You can seal your ends in any hairstyle. But I must put on record that it does tend to be the most effective if you do it before you twist or braid your hair (even if you just keep it in that hairstyle until your hair totally dries and the oil from the sealing process totally sets in).
Apply Cedarwood Oil
Every strand of your hair has a protective sheathing that keeps it from experiencing a lot of environmental, chemical or even heat damage. The sheathing is oil-based. One type of oil that you can use to reinforce your hair’s protection is cedarwood oil.
Cedarwood is awesome because not only does it stimulate your hair follicles so that your hair grows stronger and faster, it’s also great at treating thinning hair too. As a bonus, if you add it to the castor oil that you seal your hair with, it can make your locks thicker too—from root to tip. The thicker your ends are, the less likely they will be to split.
Use Temporary Color Instead of Permanent
I’ve kind of already touched on this one, but since so many of us love to color treat our hair, it’s worth mentioning again. Although there are some permanent hair dyes that are ammonia-free that aren’t half-bad (like Garnier’s Olia and Shea Moisture’s Color Crème), there’s still a chance that permanent dye could lead to damaged tresses, including split ends (especially if you choose to lighten your hair). That’s why the better route to go is temporary options like semi-permanent color, henna or even DIY options such as coffee beans or herbal tea (for safe and natural hair highlights).
Trim with Sharp Shears
Some stylists will say that you should get your hair trimmed every 6-8 weeks. Through my own trial and error (and doing some Q&A with other women), I think it depends on how well you take care of your hair. If your hair is dry or frizzy, it could be due to damage or split ends and yes, you probably need a professional trim. But if your hair still looks healthy after a couple of months, all you may need to do is dust your ends until your hairstyle loses some of its shape or your hair is not holding any curl as well as it once did.
Just make sure that you use a pair of sharp shears. If they are dull, they could tear away at your ends, ultimately leading to a variety of different looking split ends (click here to see what I mean by that).
Give Your Hair Protein
Since hair is made up of 65-95 percent protein (keratin), it needs protein in order to thrive. How can you know if your hair is lacking the protein that it needs? If it lacks elasticity, has a gummy feel to it or breaks off a lot (for the record, healthy shedding is when hair comes out from the roots; breakage is when pieces of hair strands are coming off, excessively so), those are your cues. If any of this happens, split ends are almost inevitable.
Something that can help to correct the issue before it gets too out of hand is to give your hair a protein treatment. There are protein packets available at your local beauty supply store. Or, you can make your own by beating a couple of raw eggs or mixing some plain yogurt and a ripe avocado together and applying it directly to your hair for 20 minutes and then rinsing out the homemade protein with cool water.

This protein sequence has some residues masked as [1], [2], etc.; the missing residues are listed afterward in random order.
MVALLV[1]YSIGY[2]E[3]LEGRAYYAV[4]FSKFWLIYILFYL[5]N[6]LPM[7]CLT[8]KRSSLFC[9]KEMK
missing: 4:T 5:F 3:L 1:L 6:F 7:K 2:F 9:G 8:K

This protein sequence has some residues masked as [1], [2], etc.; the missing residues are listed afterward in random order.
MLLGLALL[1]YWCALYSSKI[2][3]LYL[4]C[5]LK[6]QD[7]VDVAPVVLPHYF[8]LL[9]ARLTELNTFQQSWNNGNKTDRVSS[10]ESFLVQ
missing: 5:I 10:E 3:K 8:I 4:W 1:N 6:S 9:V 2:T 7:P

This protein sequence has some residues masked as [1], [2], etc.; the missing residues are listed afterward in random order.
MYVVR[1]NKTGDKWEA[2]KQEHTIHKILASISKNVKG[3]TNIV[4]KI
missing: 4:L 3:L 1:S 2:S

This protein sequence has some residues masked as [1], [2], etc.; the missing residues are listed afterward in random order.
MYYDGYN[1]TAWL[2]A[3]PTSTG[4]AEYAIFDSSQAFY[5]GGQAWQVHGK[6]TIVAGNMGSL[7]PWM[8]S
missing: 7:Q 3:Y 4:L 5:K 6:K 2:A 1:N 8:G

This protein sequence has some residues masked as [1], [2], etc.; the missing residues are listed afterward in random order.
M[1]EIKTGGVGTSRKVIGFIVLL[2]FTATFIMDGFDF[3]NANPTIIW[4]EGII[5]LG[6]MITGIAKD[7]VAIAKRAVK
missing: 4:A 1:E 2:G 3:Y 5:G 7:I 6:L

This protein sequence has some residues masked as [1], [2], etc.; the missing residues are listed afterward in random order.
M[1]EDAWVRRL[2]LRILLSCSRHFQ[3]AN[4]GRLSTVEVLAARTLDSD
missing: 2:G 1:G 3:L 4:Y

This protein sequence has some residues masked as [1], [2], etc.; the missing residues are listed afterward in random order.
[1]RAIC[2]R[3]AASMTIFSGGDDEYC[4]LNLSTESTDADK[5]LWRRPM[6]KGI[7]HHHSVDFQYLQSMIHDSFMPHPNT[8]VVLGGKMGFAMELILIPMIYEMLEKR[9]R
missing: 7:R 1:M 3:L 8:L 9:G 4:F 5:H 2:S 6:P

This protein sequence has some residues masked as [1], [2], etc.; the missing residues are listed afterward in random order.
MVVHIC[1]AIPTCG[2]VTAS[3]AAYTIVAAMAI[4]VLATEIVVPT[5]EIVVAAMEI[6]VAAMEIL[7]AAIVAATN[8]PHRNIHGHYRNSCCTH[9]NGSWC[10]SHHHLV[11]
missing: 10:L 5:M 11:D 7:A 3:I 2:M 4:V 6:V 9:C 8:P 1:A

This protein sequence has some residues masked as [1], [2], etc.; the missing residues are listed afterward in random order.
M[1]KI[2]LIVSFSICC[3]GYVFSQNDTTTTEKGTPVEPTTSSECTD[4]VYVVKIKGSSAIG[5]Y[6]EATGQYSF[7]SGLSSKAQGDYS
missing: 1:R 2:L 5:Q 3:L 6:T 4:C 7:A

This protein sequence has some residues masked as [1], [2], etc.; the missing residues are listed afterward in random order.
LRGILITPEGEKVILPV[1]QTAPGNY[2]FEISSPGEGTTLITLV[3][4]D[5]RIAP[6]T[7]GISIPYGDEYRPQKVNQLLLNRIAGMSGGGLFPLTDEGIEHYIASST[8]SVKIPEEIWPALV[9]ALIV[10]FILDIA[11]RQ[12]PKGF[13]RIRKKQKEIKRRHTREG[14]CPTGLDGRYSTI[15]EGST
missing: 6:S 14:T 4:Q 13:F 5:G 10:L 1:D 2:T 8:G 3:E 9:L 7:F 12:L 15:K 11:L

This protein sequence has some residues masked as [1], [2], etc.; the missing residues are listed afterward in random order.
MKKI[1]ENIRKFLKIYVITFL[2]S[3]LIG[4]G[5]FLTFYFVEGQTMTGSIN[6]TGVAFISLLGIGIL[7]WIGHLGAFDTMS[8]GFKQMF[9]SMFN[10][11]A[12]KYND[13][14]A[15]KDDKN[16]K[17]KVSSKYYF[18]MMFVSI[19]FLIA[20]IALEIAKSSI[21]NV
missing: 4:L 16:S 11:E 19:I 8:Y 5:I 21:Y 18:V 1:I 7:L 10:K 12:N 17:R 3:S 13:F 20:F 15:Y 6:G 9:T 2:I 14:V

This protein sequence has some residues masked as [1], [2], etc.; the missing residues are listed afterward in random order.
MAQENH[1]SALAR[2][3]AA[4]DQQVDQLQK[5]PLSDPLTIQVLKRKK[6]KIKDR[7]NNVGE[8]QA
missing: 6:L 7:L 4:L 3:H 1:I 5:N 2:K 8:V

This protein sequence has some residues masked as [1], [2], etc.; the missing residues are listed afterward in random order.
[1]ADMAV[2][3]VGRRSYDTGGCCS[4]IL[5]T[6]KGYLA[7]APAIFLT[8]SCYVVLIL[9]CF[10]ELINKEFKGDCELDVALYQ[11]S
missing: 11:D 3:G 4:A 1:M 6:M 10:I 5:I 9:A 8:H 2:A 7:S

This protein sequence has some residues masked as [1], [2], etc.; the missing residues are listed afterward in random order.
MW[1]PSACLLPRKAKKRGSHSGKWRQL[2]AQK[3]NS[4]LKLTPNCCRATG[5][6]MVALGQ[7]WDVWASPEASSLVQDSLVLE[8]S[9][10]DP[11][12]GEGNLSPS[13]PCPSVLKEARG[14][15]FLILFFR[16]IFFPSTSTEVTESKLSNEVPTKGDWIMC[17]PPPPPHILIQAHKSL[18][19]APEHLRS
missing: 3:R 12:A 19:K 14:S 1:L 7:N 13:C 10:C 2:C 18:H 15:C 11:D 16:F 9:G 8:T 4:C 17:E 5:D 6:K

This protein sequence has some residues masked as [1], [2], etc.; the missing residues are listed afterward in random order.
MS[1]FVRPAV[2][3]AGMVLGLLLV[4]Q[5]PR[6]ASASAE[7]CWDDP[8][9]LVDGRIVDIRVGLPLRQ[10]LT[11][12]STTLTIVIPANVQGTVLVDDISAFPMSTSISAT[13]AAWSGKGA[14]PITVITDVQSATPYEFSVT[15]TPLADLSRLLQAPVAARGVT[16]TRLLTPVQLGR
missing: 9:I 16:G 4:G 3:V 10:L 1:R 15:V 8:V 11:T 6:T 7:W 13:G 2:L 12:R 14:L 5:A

It’s also a good idea to consume protein as well. Foods that are loaded with it include poultry, almonds, broccoli, whey protein, fish, pumpkin seeds and quinoa.
Eat Foods High in Zinc
What you eat plays an unbelievably relevant role in how your h air looks and feels. Although it’s a good idea to get a good amount of protein into your diet on a daily basis (because our hair is made up of protein, after all), something else that you should consume is zinc. Why? Zinc is what keeps the oil glands that are around each of your hair follicles working well. Zinc is also essential as it relates to your hair’s growth and repair.
What types of foods are high in zinc? Some that top the list include eggs, whole grains, chicken, yogurt and oatmeal.
Wear Silk or Satin Scarves (protect from pollutants and friction)
Remember how I said that I was going to provide tips on how to protect your ends that don’t include protective styling? This final tip is probably the only one that is an exception. Hopefully, you’re already wrapping your hair up at night with a silk or satin scarf so that it won’t dry out in the middle of the night and your pillows won’t cause too much friction. But as someone who absolutely adores how a well-placed scarf looks on my head in the daytime, don’t knock it as a fashion accessory too!
Silk and satin scarves are able to make quite the style statement while giving your hair a styling break and protecting it from the outdoor elements. For tips on how to tie one of your headscarves a myriad of ways, check out this video. You’ll be amazed by all of the things you can do with one of the scarves in your collection and you’ll love how it can also keep you from having split ends.